Core Training: Much More Than Sit Ups

Core training has become increasingly popular for fitness enthusiasts, and for fitness professionals to implement into their fitness programmes. However, there is still a slightly “old school” mentality that sit ups are still a great core exercise. Also, I see more and more gym “newbies” attempting the 30 day “Plank Challenge” – which is a staged challenge whereby you end up holding a plank for FOUR minutes!

In my opinion, excessive sit ups will lead to lower back problems most notably; a prolapsed disc (something we all want to avoid when it comes to lower back injuries!). Also in regards to holding the Plank for four minutes, this shows that this exercise has now become too easy, and there isn’t enough stimulus for the body to react to in order to become stronger. Plus, I would argue that over four minutes your technique will waver during that time.

What is the core?

Before I move on to the main part of this post, I wanted to briefly cover the function of the “The Core”. The core musculature is not just made up of your big six pack abs (also known as your rectus abdominus). We also have your Obliques, Gluteal muscles, Erector Spinae group, and a deeper lying abdominal muscle groups known as Transverse Abdominus and Multifidus. All these muscles work in tandem to perform the following functions:

  • Protect and stabilise the spine
  • Control position and movement of the trunk
  • Provide optimum production and transfer of force to the arms and legs.

Core Muscles involve much than a Six Pack!

Therefore the approach I like to take with clients who I prescribe “Core” programmes to be one that looks to train the torso to resist a combination of movements which are broken down into:

  • Flexion and Extension (Posterior/Anterior Core Stability)
  • Side Flexion (Lateral Core Stability)
  • Rotation (Rotary Core Stability)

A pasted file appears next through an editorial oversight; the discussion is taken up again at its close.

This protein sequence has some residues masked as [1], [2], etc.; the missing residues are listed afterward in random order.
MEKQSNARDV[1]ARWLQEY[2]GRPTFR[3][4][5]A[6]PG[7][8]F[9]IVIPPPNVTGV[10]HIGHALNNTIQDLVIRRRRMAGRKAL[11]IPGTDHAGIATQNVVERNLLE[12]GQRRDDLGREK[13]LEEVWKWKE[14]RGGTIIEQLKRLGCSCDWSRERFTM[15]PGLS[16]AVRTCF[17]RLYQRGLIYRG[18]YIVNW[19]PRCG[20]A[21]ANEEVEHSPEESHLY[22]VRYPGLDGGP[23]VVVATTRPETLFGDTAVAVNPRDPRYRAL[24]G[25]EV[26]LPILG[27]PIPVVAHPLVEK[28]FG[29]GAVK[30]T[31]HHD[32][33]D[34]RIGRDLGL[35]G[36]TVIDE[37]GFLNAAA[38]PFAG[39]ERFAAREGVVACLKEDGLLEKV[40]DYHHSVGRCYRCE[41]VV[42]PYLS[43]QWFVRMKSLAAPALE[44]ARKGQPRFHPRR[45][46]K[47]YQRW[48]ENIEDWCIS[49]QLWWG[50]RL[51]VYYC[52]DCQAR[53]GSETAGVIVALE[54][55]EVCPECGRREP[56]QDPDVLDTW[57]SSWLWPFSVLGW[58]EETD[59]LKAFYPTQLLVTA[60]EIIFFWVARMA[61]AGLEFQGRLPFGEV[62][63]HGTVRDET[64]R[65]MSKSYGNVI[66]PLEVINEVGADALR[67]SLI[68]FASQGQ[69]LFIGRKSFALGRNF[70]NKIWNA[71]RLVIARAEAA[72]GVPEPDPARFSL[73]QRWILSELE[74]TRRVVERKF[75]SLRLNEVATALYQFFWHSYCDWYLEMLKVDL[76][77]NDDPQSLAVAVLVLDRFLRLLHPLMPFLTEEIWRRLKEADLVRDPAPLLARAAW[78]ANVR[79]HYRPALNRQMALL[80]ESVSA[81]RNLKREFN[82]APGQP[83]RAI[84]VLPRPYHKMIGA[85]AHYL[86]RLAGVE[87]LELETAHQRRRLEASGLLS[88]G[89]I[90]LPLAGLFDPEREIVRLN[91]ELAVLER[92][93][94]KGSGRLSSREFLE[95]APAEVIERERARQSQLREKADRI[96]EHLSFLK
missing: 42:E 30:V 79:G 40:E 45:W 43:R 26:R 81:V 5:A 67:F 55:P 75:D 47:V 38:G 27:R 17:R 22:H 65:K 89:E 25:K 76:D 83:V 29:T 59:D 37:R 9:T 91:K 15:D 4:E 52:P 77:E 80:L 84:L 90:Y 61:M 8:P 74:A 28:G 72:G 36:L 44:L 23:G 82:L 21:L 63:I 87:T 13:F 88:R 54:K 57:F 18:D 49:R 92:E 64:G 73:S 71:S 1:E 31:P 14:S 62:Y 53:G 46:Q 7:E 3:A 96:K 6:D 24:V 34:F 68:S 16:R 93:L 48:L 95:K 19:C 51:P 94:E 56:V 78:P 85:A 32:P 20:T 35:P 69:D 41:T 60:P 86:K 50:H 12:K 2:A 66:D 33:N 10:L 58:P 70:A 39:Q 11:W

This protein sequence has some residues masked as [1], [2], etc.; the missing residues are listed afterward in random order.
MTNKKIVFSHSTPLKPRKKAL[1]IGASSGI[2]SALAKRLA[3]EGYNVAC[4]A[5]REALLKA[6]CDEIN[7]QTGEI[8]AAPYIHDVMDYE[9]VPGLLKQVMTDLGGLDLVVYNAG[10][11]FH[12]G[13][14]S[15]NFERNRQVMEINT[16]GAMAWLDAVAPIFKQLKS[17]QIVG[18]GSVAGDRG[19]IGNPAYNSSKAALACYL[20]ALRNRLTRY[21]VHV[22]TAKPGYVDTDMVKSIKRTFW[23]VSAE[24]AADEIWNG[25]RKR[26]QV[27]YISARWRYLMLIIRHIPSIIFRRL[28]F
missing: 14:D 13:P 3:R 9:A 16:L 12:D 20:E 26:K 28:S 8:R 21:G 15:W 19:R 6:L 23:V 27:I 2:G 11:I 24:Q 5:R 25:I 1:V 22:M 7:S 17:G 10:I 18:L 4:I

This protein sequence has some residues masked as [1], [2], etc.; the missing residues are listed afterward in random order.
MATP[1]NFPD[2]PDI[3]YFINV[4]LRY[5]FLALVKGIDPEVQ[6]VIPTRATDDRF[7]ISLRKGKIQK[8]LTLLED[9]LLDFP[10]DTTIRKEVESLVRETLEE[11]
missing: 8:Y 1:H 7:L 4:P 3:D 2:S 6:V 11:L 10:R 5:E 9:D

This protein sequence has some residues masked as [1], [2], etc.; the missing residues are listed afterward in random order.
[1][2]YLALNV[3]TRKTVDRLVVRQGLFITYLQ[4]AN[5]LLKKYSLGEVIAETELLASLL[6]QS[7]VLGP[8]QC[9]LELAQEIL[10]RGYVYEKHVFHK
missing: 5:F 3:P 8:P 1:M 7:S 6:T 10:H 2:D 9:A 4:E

From teaching the core musculature to resist these movement patterns and working on all areas of core musculature, this can then transfer across into improving efficiency of lifts and/or sporting performance by providing a solid base that our limbs can move from – for example, watch any Olympic Sprinter at the start of their 100m sprint, there core will work overtime to resist rotation in order to propel themselves out of the starting blocks.

You can see this sprinter’s core working over time in order to stabilise her torso as she reaches top speed.

So…how do we go about making your core super solid?? Below are just a few moves that will certainly help you on your way to a solid core in 2014


Anti-Flexion and Extension Moves:
Rollouts 3 X 10+ reps
Deadlift 4 X 10 reps

Anti-Side Flexion Moves:
Side Planks 3 X 20-30 sec holds
Offset Walk Lunges 3 X 15 reps

Palov Press 3 x 15+ reps
Supermans 3 x 15+ reps

By introducing a combination of these exercises into your workout, you will slowly begin to find that you become stronger in the gym, on a rugby pitch, or your back won’t be as achey after a long day in the office!

The Take Home Message:
Overall, core stability training is a complex area that doesn’t have a “one size fits all” approach but by challenging all possible avenues, this creates a balance which will only improve your general lower back health and it may even get you those washboard abs you’ve always wanted!